Teach him to chase an object and pick it up.
This should come naturally to your dog, but if not, you can definitely teach this behavior by rewarding your dog every time he puts the object in his mouth after throwing it a short distance across the room.
Teach your dog to “come.”
You can teach your dog to come to you (aka recall) by pairing the command with the behavior. So, every time your dog is running towards you on his own, say the command “come” before your dog reaches you and reward your dog generously when he does.
Put it all together.
“Much of this assumes the dog has a strong recall and other obedience behaviors,” Hartstein said. So as soon as your dog nails each of these steps individually, putting them together should be like a walk in the park (or a game of fetch)!
Method two: Tug and reward
If backward chaining doesn’t work for your pup, you can also try these steps recommended by Ludwiczak:
- Start by finding a toy that your dog loves (like this Paw of Approval winning tug toy) and begin playing a game of tug with your dog. Let your dog win the game. Repeat this for a few days.
- On the fourth day of tug with the toy, throw the toy, and then if your dog willingly walks back towards you, give a big praise and play tug again. Throw it again, and every time your dog starts to walk back towards you, make a big deal with lots of praise and playtime. Repeat.
“Some dogs catch on quicker than others,” Ludwiczak said. “Some dogs only need a few days to figure out if they bring the ball back towards you then they get a reward (the ball gets thrown again).”
If you’re confident your dog knows how to play fetch, but still isn’t chasing the ball or bringing it back to you, it’s possible your dog is simply uninterested in the game.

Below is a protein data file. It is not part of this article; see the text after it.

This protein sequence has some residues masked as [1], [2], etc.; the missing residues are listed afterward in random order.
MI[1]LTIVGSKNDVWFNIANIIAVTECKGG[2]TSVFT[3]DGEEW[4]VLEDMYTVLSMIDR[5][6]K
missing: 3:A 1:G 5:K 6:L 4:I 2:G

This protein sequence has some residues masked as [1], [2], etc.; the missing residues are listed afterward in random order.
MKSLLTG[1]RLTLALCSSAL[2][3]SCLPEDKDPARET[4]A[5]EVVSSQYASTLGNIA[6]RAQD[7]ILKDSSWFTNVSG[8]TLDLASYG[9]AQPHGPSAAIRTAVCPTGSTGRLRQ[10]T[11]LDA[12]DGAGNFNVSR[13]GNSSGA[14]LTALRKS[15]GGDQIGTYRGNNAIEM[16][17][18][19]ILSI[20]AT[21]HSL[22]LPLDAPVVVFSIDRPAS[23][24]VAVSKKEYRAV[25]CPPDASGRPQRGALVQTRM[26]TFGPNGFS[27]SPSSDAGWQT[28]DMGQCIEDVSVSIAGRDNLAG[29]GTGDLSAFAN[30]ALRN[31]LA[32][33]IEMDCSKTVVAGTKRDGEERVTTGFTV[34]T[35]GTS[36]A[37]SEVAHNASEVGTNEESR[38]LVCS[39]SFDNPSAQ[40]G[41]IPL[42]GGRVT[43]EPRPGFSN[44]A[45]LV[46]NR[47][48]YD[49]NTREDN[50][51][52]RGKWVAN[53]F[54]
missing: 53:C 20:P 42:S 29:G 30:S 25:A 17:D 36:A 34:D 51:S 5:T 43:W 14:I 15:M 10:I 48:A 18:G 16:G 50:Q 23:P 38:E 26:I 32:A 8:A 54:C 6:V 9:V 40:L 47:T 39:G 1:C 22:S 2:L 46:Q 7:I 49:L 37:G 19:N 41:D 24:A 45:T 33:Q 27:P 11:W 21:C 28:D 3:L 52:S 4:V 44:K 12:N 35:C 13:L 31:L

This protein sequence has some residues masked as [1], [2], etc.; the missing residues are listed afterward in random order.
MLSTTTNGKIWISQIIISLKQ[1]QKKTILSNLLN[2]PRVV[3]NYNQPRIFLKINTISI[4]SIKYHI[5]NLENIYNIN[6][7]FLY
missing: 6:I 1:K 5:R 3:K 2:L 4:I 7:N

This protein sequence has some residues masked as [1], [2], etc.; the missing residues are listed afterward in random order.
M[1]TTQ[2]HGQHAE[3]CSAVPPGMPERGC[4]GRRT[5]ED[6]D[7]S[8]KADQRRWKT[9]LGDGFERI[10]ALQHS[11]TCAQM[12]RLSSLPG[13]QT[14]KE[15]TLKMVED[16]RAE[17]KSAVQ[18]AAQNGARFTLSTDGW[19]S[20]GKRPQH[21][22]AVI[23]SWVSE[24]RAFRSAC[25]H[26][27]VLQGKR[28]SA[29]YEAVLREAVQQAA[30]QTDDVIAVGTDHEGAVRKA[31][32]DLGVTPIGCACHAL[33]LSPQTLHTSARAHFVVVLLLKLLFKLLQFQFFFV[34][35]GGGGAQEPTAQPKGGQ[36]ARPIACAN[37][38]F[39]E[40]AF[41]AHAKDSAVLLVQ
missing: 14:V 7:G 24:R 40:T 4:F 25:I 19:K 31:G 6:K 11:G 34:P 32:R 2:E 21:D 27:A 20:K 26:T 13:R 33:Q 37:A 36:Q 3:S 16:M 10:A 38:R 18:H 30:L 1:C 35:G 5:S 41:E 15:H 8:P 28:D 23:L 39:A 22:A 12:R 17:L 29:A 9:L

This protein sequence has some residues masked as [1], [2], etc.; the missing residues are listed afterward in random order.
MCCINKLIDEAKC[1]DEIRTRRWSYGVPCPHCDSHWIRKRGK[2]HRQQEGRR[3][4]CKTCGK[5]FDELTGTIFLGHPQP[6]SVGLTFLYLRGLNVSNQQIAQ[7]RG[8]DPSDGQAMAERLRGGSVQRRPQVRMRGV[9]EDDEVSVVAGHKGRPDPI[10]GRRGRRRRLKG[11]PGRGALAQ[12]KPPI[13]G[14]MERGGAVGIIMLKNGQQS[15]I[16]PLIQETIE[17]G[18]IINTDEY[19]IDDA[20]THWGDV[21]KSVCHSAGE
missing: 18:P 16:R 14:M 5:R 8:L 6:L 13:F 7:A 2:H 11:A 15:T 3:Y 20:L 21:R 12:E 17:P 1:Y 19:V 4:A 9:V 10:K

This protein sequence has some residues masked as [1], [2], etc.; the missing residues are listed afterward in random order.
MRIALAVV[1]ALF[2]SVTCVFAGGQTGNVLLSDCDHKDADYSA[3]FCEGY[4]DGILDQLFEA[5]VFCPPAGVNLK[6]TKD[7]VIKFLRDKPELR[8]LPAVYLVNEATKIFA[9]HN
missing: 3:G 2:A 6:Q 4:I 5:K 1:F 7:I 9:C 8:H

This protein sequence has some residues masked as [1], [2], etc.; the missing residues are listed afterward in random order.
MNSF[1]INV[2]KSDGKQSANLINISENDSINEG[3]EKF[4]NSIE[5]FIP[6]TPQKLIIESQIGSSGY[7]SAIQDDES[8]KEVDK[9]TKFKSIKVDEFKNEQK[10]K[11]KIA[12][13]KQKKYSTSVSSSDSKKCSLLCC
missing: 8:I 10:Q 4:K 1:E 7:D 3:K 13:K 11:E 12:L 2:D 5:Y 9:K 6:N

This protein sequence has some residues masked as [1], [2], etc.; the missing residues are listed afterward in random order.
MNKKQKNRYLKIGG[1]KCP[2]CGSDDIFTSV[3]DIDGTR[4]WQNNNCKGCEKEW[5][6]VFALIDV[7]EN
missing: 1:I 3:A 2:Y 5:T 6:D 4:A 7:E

“Your dog must be motivated to chase or retrieve an object,” Hartstein said. “We can encourage motivation through our movements, energy, excitement and training.”
Keep your energy levels high and be sure to reward your dog with lots of treats and praise when he successfully retrieves the object. By making the game more exciting for him, he’ll be more likely to play along.
Keep in mind that not every dog is going to love fetch, so if yours just seems to be not interested despite your best efforts, that’s OK.
“If your dog does not seem to get the hang of it after a few weeks, then perhaps your dog does not want to play that type of game,” Ludwiczak said. “Not every dog needs to be a fetching dog.”
If your dog doesn’t love fetch, there are plenty of other ways to stimulate him, like using puzzle toys or going on long walks.
Additional tips for training your dog:
Here are some additional tips to make every training session a good one:
- Exercise your pup before training to ensure he’s calm (he learns better this way!).
- Always keep training light and fun (no stress = better results).
- Keep training sessions short (two to five minutes is ideal).
- Always have some treats with you (just in case he does something good).
- Vary how many treats you give (to keep him guessing).
- Teach the handle signals before the verbal cue (dogs learn best through body language).
- Say the verbal cue one time only (so that he knows it’s important).
- Practice in different environments (so your dog can learn how to do the trick anywhere).
- Eventually wean your dog off of treats (and he’ll eventually respond to the cue without them).
While teaching your dog games can be a fun bonding experience, just remember to be patient — and give your pup plenty of breaks if you start to notice him getting restless.